Budget 2018: Where’s the Sweetener for Telecom Infra?

By T. R Dua

The Budget 2018 has no substantial benefits for the overall telecom sector, although the budget envisages to achieve Digital India, Smart Cities, 5G, Artificial Intelligence, Internet of Things, etc.

Telecom infrastructure a key to all e-governance projects have been overlooked once again by this government while other infrastructure like road, waterways, national highways, railways, ports have been given huge boost in this budget.

The major announcements such as deployment of 5 lakh hotspots with allocation of INR 10,000 crore, 5G tests in IIT Chennai, 15-20 percent hike in custom duty to boost Make in India, allocation of INR 2.04 lakh crore for 99 Smart Cities and Wi-Fi and CCTVs in trains etc. are long term visions and will need time to surf up.

The budget proposal to boost technological advancements through digital initiatives can be the biggest driver to improve the quality of education, healthcare and rural progress. However, the telecom infrastructure industry was expecting a big push for the deployment of critical telecom infrastructure on which the internet connectivity will be ensured.
The proposal to provide Wi-Fi connectivity in over 5 lakh villages needs to have internet connectivity either through Mobile Towers or OFC. However, Right of Way related issues are yet to be settled with the state governments/ local authorities.

The industry feels like a lone walker with the long pending demands not being given favorable considerations

Benefits of infrastructure status pending since 2012: The infrastructure status was extended to telecom tower industry in 2012, under which the industry was eligible for viability gap funding, higher limit on external commercial borrowing, lower import duties and exemptions on excise duty on telecom infrastructure equipment.

The status has been extended to the industry; however, the benefits are still pending for the inclusive development of a robust telecom infrastructure.

Carry forward / set-off losses on merger of telecom infrastructure service providers:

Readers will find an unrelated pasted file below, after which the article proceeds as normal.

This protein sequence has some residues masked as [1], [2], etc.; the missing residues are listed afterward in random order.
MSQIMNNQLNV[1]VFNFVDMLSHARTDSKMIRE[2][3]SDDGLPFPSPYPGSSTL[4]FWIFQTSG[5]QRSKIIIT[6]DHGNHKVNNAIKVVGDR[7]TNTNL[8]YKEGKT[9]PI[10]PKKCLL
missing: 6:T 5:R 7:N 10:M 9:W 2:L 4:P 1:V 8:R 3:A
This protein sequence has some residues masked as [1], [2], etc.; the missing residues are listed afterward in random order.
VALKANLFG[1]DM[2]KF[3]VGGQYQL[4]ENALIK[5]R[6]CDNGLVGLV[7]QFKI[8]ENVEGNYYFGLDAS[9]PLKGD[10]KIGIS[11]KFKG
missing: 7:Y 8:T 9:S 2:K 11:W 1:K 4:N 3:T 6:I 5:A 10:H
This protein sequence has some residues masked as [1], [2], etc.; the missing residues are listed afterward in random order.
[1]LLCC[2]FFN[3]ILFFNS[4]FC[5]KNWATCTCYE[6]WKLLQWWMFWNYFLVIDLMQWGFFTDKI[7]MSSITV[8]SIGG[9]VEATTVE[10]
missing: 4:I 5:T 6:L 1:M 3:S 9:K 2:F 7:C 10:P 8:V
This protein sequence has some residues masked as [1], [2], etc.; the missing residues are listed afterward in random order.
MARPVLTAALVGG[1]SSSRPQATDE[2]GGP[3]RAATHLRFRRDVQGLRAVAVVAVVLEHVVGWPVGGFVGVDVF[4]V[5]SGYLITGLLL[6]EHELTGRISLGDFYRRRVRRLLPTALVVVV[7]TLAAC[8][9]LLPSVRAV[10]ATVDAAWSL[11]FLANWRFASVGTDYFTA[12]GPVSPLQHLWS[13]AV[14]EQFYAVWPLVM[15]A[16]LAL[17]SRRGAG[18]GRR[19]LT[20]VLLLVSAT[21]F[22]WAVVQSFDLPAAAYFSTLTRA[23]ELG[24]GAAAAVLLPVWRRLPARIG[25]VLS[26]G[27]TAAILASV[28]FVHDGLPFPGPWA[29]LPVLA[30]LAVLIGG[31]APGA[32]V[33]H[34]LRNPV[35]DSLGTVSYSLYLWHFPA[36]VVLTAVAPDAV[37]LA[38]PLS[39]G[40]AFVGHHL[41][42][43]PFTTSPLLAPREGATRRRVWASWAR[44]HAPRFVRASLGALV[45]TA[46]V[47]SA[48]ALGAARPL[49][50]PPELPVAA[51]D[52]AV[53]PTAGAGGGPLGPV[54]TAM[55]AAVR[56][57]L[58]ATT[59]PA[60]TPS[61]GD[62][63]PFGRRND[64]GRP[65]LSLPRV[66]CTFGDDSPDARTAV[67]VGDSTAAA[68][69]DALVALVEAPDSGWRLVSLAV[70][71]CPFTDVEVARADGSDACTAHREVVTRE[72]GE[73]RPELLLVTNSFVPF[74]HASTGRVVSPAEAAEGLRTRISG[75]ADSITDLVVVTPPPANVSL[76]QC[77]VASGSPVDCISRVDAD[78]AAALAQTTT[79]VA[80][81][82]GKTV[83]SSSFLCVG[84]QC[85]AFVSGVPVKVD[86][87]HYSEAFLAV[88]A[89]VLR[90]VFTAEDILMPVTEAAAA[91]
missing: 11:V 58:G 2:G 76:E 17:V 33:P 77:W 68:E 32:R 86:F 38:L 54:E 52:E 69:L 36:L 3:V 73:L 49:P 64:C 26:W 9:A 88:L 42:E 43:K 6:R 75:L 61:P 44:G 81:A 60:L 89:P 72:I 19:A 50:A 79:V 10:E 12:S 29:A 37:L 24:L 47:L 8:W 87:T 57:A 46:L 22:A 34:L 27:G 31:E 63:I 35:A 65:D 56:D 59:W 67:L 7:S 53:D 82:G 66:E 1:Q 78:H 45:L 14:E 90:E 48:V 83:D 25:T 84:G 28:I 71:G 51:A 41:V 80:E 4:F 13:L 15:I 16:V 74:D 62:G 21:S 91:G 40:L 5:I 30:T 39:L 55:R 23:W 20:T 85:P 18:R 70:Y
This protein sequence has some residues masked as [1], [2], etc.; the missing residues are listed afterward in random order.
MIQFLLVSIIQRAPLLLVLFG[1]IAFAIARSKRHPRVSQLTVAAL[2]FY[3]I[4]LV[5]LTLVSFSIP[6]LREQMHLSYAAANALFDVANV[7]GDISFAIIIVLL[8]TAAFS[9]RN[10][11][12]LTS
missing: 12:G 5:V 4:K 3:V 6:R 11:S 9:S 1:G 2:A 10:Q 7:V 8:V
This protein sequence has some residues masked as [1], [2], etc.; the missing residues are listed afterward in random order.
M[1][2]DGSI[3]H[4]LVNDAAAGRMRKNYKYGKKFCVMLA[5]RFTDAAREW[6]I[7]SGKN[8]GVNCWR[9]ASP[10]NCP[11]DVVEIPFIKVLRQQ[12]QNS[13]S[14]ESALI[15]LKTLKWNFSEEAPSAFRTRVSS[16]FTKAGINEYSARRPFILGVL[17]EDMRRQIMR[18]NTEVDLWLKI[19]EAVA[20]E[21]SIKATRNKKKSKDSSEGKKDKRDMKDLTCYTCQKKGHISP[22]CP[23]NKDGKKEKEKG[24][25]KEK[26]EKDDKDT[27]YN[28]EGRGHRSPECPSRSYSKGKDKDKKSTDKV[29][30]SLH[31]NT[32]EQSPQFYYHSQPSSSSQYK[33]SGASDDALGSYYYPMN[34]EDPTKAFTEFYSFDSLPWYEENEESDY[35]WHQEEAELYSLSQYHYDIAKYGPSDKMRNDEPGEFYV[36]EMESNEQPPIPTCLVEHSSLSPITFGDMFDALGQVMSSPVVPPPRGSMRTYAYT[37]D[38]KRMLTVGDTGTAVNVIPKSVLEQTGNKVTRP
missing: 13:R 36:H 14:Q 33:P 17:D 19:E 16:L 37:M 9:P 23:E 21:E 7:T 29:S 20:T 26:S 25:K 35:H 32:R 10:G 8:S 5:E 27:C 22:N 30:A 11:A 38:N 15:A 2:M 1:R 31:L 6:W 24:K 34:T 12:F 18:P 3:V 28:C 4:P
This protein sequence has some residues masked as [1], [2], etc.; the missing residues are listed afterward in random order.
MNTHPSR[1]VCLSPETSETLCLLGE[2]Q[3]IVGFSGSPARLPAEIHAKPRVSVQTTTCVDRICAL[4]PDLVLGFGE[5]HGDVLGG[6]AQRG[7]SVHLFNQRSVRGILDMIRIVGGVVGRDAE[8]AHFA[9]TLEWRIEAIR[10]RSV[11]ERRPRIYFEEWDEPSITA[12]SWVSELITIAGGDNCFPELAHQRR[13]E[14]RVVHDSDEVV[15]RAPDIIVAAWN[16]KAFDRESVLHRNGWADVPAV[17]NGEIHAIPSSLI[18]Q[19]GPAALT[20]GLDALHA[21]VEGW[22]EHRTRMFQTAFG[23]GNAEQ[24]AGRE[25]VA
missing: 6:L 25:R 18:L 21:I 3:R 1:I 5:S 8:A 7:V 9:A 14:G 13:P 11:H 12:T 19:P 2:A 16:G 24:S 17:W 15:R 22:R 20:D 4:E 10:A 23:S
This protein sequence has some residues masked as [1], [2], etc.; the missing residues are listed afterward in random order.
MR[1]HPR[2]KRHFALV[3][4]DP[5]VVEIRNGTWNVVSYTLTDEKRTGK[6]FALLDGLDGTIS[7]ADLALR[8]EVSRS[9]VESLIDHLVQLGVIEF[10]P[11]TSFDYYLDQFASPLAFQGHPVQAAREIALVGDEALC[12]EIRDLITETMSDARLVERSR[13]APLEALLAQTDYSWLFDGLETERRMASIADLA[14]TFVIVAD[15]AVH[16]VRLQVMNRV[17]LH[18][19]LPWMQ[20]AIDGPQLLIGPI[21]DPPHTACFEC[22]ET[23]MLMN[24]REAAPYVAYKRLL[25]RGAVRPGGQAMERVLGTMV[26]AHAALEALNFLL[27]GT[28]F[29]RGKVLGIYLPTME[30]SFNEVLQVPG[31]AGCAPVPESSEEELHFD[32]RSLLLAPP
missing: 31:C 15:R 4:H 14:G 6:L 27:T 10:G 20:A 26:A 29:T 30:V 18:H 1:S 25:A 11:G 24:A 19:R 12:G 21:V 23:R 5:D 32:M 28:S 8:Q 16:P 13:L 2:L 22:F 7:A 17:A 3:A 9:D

The benefit of Section72A was introduced to telecom operators in FY 2002-03 with a view to encourage rapid consolidation and growth in telecom sector. At that time, each telecom operator used to set up its own telecom towers to cater to its own need of passive infrastructure (i.e. telecom towers, shelters, power back up) services.

Accordingly, the concept of Telecom Infrastructure Service Providers (TISPs) was not envisaged in FY 2002-03 when the benefit of Section 72A was extended to telecom sector. Considering the fact that the passive infrastructure industry is integral and inseparable from the telecom industry and has also been conferred the status of infrastructure, an amendment under section72A is desired to the effect that the brought forward business losses of the amalgamating telecom tower companies shall be allowed to be carried forward with the amalgamated telecom tower companies.

As the telecom tower industry is an integral and inseparable part of telecom services, the specific inclusion will bring parity for the tower companies with telecom operators and other key industrial sectors.

Input Tax Credit (ITC) on telecom towers to operators

Passive Infrastructure (PI) comprises of the towers and the shelters which enable the provision of the services by the tower companies. The towers are fastened on a civil foundation which gives them structural support. The PI industry provides services to the telecom operators through their passive infrastructure.

Under the Central Goods and Services Tax Act, 2017 (“CGST Act”), telecommunication towers have been specifically excluded from the definition of plant and machinery provided in explanation to Section 17 of the CGST Act.

Further reading of the entire Section 17 of the CGST Act, suggests that the intention of the legislature is not to allow credit on the goods and services used for construction of an immovable property – refer Section 17(5) (d). It denies input tax credit benefit on goods and services when such goods are used in construction of an immovable property.